Agritourism is a booming business. When landowners allow paying visitors to explore their property, it’s a win-win situation — the farmers increase their revenue and the tourists enjoy new experiences like horseback riding, berry picking or even sleeping under the stars. Farm camping has become especially popular since the pandemic since people want to get outdoors but avoid the crowds at national parks. How will this new form of tourism impact African agriculture?
The Pros and Cons of Farm Camping
Like all ecotourism activities, farm camping is a nuanced issue.
The first and most apparent benefit is farmers can supplement their agricultural income. They can situate their campsites in areas with poor soil or little rainfall, turning a previously useless tract of land into a tourism goldmine. Opening the property up to visitors adds another revenue stream that doesn’t depend as heavily on weather conditions as crops and livestock. Farmers can use this money to plant more crops, buy better livestock feed, repair broken infrastructure or expand their farms.
Another benefit is people living in urban areas get to experience the outdoors. Farm camping is often less expensive than a national park. Campsites are also usually less concentrated on a farm than in government-run areas, minimizing their ecological impact. Visitors can avoid the crowds that so often drive animals away and may catch rare glimpses of wildlife up close, allowing them to take photos and make lasting memories.
The income visitors bring to a farm could make up for livestock losses due to predators. For example, a visiting jackal would ordinarily be a negative experience on a farm. But when campers are present to take photos or videos of it, the extra income can at least partly make up for the loss of a sheep. This benefits both wildlife and people.
Visitors may also get to experience common agricultural activities. Some farmers offer people the chance to milk cows, groom donkeys, spin yarn or plant crops. This is additional labor for the farmers and a fun experience for visitors. Participating in farm work can also give tourists a new appreciation for farmers since they better understand how hard it can be to work outdoors.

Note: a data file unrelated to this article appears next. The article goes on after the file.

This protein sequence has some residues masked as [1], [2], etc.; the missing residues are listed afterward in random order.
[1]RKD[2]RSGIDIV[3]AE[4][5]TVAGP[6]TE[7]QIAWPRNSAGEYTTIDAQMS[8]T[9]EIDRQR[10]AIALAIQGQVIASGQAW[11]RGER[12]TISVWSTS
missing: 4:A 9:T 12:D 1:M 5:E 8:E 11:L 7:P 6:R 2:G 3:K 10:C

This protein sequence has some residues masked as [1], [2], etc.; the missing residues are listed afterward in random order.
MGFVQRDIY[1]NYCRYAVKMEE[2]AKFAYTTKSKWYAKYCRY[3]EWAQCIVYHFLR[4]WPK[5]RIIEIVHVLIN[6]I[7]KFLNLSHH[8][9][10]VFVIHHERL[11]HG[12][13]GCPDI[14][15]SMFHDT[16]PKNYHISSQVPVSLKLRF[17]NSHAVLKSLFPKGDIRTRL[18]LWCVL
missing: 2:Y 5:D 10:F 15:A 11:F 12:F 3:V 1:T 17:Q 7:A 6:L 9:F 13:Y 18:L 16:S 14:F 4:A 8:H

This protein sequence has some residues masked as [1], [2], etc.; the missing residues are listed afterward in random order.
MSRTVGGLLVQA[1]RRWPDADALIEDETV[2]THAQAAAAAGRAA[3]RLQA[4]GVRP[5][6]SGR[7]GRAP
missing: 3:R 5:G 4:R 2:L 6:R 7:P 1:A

One potential outcome of offering farm camping in Africa is negative human-wildlife encounters. This includes disturbing animals’ feeding, sleeping, hunting or social behaviors. Many animals fear unusual objects like tents and will modify their behavior around them. However, this issue will probably decrease as local wildlife gets used to seeing tents.
There is also the possibility of wildlife attacks. Animal attacks on humans are possible in most camping scenarios, but Africa has so many large carnivores and aggressive herbivores that the stakes are much higher. Farmers might have to pay for injuries inflicted on campers by hyenas, leopards, elephants or snakes. They should have campers sign a liability waiver to absolve themselves of this responsibility.
While most visitors are respectful, there will always be people who make too much noise, keep the lights on at night or leave their trash behind. In addition to their agricultural duties, farmers will have to play the role of park rangers and keep unruly visitors in check. They may have to mediate conflicts between campers, help visitors in the middle of the night or evict people from the property.
A 2021 study found 27% of South African farmers offered some form of agritourism, such as wine tours, visits to game ranches and farm stays and camping. However, the country is one of the top tourist destinations in Africa. Landowners in less-visited countries will have to work harder to attract visitors. Initiatives like Agritourism Africa may help them better advertise their services.
A Great Addition to Agriculture
Farm camping will positively impact Africa’s agricultural sector. By creating an additional income stream, farmers can better care for their livestock and crops, weather low-yield seasons and potentially expand their operations. Plus, visitors will get to sleep under the stars in one of the last truly wild places on Earth.
Jane is an agriculture and environmental journalist and the founder and editor-in-chief of Environment.co, where she covers sustainability and eco-friendly living.